I will continue to work in partnership with organizations such as the Porter Creek Community Associati= on, Friends of McIntyre Creek, and school councils at both the high school and junior high.

My goal is to have soluti= ons in place quickly into this mandate. In past discussions with a very experienced Canadian politician, I was reminded of the importance of my constituents. F= or the constituents of Porter Creek South, it is to you I owe this seat behind= me. It is yours and I am indebted to you. My door is always open and I encourage you to reach out when needed.

A note of thanks also to = the team of people who took time out of their busy schedules and lives to assist dur= ing the campaign: Brad, Lawrence, Jonathan, Chris, Don, Kim, Henry, James, Kayl= a, Tim, Zara, and Celia, just to name a few. Thank you.

Each and every one of us = has been granted the exceptional opportunity to sit here today in the Yukon Legislat= ive Assembly. We have stories of what brought us to this point. There have been mentors along the way and people we are thankful for. I want to take this moment to recognize those people in my life. My mom, Johnena Lee was my fir= st and continues to be my most significant mentor in my life. As a single moth= er in small-town Nova Scotia, she has shown me what it means to overcome adver= sity and persevere in the wake of a challenge. In 1974, she quietly had me bapti= zed in the Catholic Church when it was considered unacceptable to do so as a si= ngle mother. She continued on in her career as a registered nurse and made sacrifices in her life to provide for me time and time and time again.

She has been an unwavering supporter. Regardless of the storm I created, she believed in me and pushed= me to be a better person. She has shown me what it means to be dedicated and to give yourself to something you love and believe in. I will state to my colleagues, on this side and that side, that to this day she keeps tabs on = all of us — you across the way, my colleagues here. You would be astounde= d. On the other side of the country, she could give you a bio on each and every one of you — a review and a criticism — and that includes me to= o.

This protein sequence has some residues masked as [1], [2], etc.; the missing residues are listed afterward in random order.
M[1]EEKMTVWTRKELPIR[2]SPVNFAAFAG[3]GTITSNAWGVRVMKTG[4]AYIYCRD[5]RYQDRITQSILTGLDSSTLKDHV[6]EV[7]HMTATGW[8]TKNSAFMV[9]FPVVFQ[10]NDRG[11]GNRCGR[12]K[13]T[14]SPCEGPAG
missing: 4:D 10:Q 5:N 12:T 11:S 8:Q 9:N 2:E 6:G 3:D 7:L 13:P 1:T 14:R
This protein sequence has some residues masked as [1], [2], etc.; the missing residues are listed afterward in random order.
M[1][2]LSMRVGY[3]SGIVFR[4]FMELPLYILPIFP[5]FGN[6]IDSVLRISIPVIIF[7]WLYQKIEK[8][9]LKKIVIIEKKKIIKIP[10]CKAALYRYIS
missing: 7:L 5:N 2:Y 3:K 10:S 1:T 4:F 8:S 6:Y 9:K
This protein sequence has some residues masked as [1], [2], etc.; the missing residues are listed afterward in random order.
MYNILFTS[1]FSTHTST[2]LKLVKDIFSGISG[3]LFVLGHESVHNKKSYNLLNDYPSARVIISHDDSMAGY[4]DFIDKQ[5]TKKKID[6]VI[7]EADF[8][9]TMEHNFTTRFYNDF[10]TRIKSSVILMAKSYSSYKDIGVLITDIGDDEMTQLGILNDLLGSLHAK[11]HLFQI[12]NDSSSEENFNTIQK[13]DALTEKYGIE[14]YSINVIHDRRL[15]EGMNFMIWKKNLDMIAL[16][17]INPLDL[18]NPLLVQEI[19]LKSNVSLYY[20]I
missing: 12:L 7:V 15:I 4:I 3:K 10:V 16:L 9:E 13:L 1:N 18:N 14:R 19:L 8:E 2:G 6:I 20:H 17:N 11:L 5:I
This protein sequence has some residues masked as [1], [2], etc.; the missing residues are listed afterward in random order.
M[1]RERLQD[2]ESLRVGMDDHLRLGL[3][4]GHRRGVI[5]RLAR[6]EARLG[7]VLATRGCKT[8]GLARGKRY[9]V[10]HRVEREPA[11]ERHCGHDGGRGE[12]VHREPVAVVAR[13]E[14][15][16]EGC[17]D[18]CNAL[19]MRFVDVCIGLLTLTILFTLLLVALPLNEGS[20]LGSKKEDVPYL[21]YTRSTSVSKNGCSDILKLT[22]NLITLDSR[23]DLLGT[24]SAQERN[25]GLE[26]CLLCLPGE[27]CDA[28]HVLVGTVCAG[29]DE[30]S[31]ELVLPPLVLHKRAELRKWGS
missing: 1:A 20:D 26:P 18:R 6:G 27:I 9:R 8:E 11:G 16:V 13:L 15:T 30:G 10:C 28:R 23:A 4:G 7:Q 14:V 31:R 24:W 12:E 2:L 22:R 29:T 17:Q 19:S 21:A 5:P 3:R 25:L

As a nurse, she was recog= nized by her peers at the Nova Scotia nurses association as nurse of the year a numb= er of years ago and also as palliative care nurse of the year that same year. Staying true to this dedication, she returned to work just six months after= retiring and battling cancer last year. She just can’t stop working.

At 10 years old, my stepd= ad, Jeff = Lee, entered my life. He balances responsibilities as a parental figure with friendship and has always been a calm and steady supporter. Like my mom, he chose not to criticize me when making questionable choices earlier in my li= fe and has always encouraged me to make better decisions.

My dad, Dr. N.G. Pillai, = has an incredible work ethic. He entered medical school at age 19 and he continues= to practice 58 years later. For this I have the utmost respect. Along with thi= s, he taught me to stand up for what is right and to take action. I even respe= ct that as he does it as a chief of staff and he does it when he is taking on = the Liberal government in Nova Scotia.

My grandparents — M= ary Lauchie MacLellan — had a profound impact on my life. My grandmother = was a teacher in a one-room schoolhouse. She imprinted on me the value of lifel= ong learning. She was a kind soul who contributed greatly to family and communi= ty. She always stressed this importance to me.

My grandfather, during hi= s life, worked in sectors that I stand here today proud to be responsible for: mini= ng, agriculture and forestry. He was a hardrock miner in Nova Scotia, Quebec and Ontario and, later in his career, worked in forestry. Throughout his life, = he and his family operated a farm with dairy and beef cattle and the most incredible vegetable farm garden you have ever seen.

Our family lived off the = land. I was often by his side working on the farm or in the woods. He understood the importance of taking a responsible, balanced approach to resource and development, a value I share by myself and with others here and with my colleagues in the Liberal government. I keep his helmet that he last wore a= s a hardrock miner in my office as a reminder to make decisions based on these balanced principles.

Father Stanley MacDonald = was the man who took a chance and baptized me as an infant. This is when our friend= ship began. He was a boxer and a hockey player at St. Francis Xavier University = and I looked up to him throughout my younger years. At just eight years old, he would bring me along on visits to the Coady International Institute. The Coady Institute uses a community-based approach to educate leaders from around the world in methods of addressing contemporary local challenges and opportunities. There are thousands of graduates and partners from 130 count= ries involved with the teaching at the Coady Institute. This experience first op= ened my eyes to a world of culture and diversity in community and the economy — topics I would have otherwise may not have been exposed to in a sma= ll town growing up in Nova Scotia.

Father MacDonald continue= s to be a good friend of mine. He travelled to the Yukon to preside over my wedding= in Haines Junction a number of years ago. To this day, I seek guidance from him from time to time.